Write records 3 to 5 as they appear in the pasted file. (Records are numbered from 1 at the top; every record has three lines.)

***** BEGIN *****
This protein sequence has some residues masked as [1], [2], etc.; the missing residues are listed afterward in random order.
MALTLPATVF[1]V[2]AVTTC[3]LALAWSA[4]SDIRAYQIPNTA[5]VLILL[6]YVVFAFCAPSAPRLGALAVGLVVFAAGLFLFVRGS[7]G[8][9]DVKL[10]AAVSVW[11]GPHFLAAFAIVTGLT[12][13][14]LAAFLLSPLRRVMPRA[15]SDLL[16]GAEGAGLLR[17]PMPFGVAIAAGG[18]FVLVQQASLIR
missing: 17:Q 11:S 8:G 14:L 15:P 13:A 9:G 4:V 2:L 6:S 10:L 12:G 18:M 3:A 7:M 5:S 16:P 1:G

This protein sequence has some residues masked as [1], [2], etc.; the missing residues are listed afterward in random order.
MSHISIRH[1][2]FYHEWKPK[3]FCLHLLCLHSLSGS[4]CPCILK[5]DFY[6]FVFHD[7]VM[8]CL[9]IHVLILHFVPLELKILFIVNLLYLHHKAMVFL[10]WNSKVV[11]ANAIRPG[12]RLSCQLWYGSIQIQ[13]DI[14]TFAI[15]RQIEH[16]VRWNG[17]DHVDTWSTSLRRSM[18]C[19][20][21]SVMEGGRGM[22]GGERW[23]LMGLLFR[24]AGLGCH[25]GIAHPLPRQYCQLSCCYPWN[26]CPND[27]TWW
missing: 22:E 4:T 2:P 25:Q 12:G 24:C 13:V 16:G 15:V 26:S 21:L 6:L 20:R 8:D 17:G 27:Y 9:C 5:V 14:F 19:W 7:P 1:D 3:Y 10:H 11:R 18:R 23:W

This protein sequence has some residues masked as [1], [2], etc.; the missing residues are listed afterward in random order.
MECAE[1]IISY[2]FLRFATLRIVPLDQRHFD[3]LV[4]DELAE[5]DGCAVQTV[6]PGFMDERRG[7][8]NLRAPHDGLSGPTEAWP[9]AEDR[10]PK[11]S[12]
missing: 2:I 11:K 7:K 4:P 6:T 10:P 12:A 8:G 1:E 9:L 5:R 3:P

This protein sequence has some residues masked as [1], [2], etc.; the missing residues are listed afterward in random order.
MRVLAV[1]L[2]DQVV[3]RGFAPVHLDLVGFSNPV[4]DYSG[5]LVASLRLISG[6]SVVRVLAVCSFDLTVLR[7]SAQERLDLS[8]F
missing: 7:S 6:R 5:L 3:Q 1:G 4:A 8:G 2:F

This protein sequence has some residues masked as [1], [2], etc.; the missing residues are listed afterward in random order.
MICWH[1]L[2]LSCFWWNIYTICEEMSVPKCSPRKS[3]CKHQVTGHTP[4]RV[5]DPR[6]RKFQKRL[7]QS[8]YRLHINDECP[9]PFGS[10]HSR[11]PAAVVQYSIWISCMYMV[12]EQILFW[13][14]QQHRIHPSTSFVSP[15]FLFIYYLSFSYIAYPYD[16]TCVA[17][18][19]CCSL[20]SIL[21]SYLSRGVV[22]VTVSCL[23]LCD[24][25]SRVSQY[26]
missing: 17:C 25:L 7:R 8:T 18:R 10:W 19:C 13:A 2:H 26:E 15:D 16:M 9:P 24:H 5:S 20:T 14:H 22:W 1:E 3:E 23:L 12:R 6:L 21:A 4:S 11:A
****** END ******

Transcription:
This protein sequence has some residues masked as [1], [2], etc.; the missing residues are listed afterward in random order.
MECAE[1]IISY[2]FLRFATLRIVPLDQRHFD[3]LV[4]DELAE[5]DGCAVQTV[6]PGFMDERRG[7][8]NLRAPHDGLSGPTEAWP[9]AEDR[10]PK[11]S[12]
missing: 2:I 11:K 7:K 4:P 6:T 10:P 12:A 8:G 1:E 9:L 5:R 3:P

This protein sequence has some residues masked as [1], [2], etc.; the missing residues are listed afterward in random order.
MRVLAV[1]L[2]DQVV[3]RGFAPVHLDLVGFSNPV[4]DYSG[5]LVASLRLISG[6]SVVRVLAVCSFDLTVLR[7]SAQERLDLS[8]F
missing: 7:S 6:R 5:L 3:Q 1:G 4:A 8:G 2:F

This protein sequence has some residues masked as [1], [2], etc.; the missing residues are listed afterward in random order.
MICWH[1]L[2]LSCFWWNIYTICEEMSVPKCSPRKS[3]CKHQVTGHTP[4]RV[5]DPR[6]RKFQKRL[7]QS[8]YRLHINDECP[9]PFGS[10]HSR[11]PAAVVQYSIWISCMYMV[12]EQILFW[13][14]QQHRIHPSTSFVSP[15]FLFIYYLSFSYIAYPYD[16]TCVA[17][18][19]CCSL[20]SIL[21]SYLSRGVV[22]VTVSCL[23]LCD[24][25]SRVSQY[26]
missing: 17:C 25:L 7:R 8:T 18:R 10:W 19:C 13:A 2:H 26:E 15:D 16:M 9:P 24:H 5:S 20:T 14:H 22:W 1:E 3:E 23:L 12:R 6:L 21:A 4:S 11:A